Tips on how not to die in a fiery ball of twisted metal on the highway

Anyone know anything about trailer tow hardware like sway bars and weight distributing whohaws and whatnots?

The shantyboat we’re planning will be trailer-able.  So if I’m gonna be towing a
heavy-ass boat on a trailer down the road with a 20
foot double axle trailer with electric brakes, I want not to experience
the sheer shit-in-your-pants life-flashes-before-your-eyes terror of a swaying
trailer that I remember from my years hauling my theme camp out to the Black Rock Playa back
in the day.

The weight of
the boat, will be maybe 5000 lbs and change (but maybe as high as 7000 lbs). I’ll be towing it with a 1970 Ford 3/4 ton F250. My old work truck.  God, I love that thing.  500 bucks ten years ago.  This is the only vehicle I’ve shown the commitment of purchasing a stereo for.

Chicken John who’s towed big stupid heavy things around for years says:

So that truck probably weighs
about 5,000 pounds. If it’s a 3/4 ton, it’ll have a heavy duty front
end, more springs in the back, bigger drums/calipers, beefier suspension
all around and should not sway. If it does, I would look to a repair in
the truck or changing the weight of the trailer around… maybe move
the boat up or back a foot or two. you want like 400 pounds of tongue
weight or so.

Swaying is death on
wheels. Back in the day, with my smaller ’64 F150, if we kept is slow,
like 50 and under, all was okay, but if we went faster than that,

I hear there are nifty things called sway bars and other
fancy hardware that can allow my life to feel more secure. What do I
need to look at if I want to maybe go 55 without dying?

Some helpful webpage about truck and trailer towing says:

1. Chronal circuitry.  2. Mr. Fusion.  3. Flux capacitor.  4. Geissler tubes.  5. Plutonium-powered nuclear reactor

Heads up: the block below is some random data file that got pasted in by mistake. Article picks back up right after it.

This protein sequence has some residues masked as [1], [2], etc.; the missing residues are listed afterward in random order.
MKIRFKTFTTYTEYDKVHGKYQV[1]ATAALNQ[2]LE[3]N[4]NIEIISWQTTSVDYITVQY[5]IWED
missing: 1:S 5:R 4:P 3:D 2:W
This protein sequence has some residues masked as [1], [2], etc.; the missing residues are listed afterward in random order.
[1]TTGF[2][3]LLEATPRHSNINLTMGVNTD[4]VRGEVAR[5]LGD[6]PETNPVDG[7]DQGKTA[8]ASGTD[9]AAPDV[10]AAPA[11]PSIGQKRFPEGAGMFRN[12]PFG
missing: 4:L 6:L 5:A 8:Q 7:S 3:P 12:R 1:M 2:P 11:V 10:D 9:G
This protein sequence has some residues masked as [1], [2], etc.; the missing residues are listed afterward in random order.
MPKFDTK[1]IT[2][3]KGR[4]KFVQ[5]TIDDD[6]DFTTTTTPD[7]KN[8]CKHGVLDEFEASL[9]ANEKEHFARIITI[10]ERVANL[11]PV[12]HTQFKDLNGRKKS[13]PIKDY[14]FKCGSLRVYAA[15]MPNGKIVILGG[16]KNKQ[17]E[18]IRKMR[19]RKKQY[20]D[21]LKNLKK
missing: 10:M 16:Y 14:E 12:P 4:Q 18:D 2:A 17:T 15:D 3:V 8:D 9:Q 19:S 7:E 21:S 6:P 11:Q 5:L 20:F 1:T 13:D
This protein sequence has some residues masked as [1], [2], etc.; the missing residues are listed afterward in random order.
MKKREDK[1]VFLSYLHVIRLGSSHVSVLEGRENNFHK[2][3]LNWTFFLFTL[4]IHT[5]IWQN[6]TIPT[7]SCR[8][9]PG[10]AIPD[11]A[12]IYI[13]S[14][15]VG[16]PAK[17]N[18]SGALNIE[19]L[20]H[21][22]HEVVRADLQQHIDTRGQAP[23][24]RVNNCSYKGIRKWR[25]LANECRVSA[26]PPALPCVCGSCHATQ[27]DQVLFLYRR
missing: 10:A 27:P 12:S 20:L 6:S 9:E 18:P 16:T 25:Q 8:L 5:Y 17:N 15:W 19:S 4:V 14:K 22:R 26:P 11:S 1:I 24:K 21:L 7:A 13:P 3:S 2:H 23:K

The Weight Distribution Hitch

The weight distribution hitch allows the Ford 250 to tow double the weight of the simple hitch. This hitch uses the same ball attached to the back of the truck. It adds two bars or tubes, stretching two feet back, under the frame of the trailer. Each tube connects with a chain to the trailer frame above it. When the truck slows down and the trailer wants to dip down, the tubes and chains prevent it from doing so. With this type of hitch, the trailer and the truck stay in the same plane. The trailer can’t tilt forward and press the back of the truck down.

I’m down with that.  There are all sorts of variations apparently, sway controls, and weight distribution styles.  I read about this until my head spun.

But again from Chicken:

Weight disribution or anti-sway bar… same same. I don’t recommend them, but they are useful in over 8,000 pound applications. For you, with your 3/4 ton truck, it would be best to only tow inside your “towing capacity”. Which I think you can do. However, if you find that your rig is not right after you hitch up and go on a trial run, you could try something like that. But as I said, if you are towing 5,000 pounds and you start to sway, it’s probably the truck needing a repair.

So I like to hear those soothing words, like “You’ll be okay,” and “You can do it,” and “You probably will not die on the highway in the wreckage of your shantyboat.”  They warm my chilled little heart.

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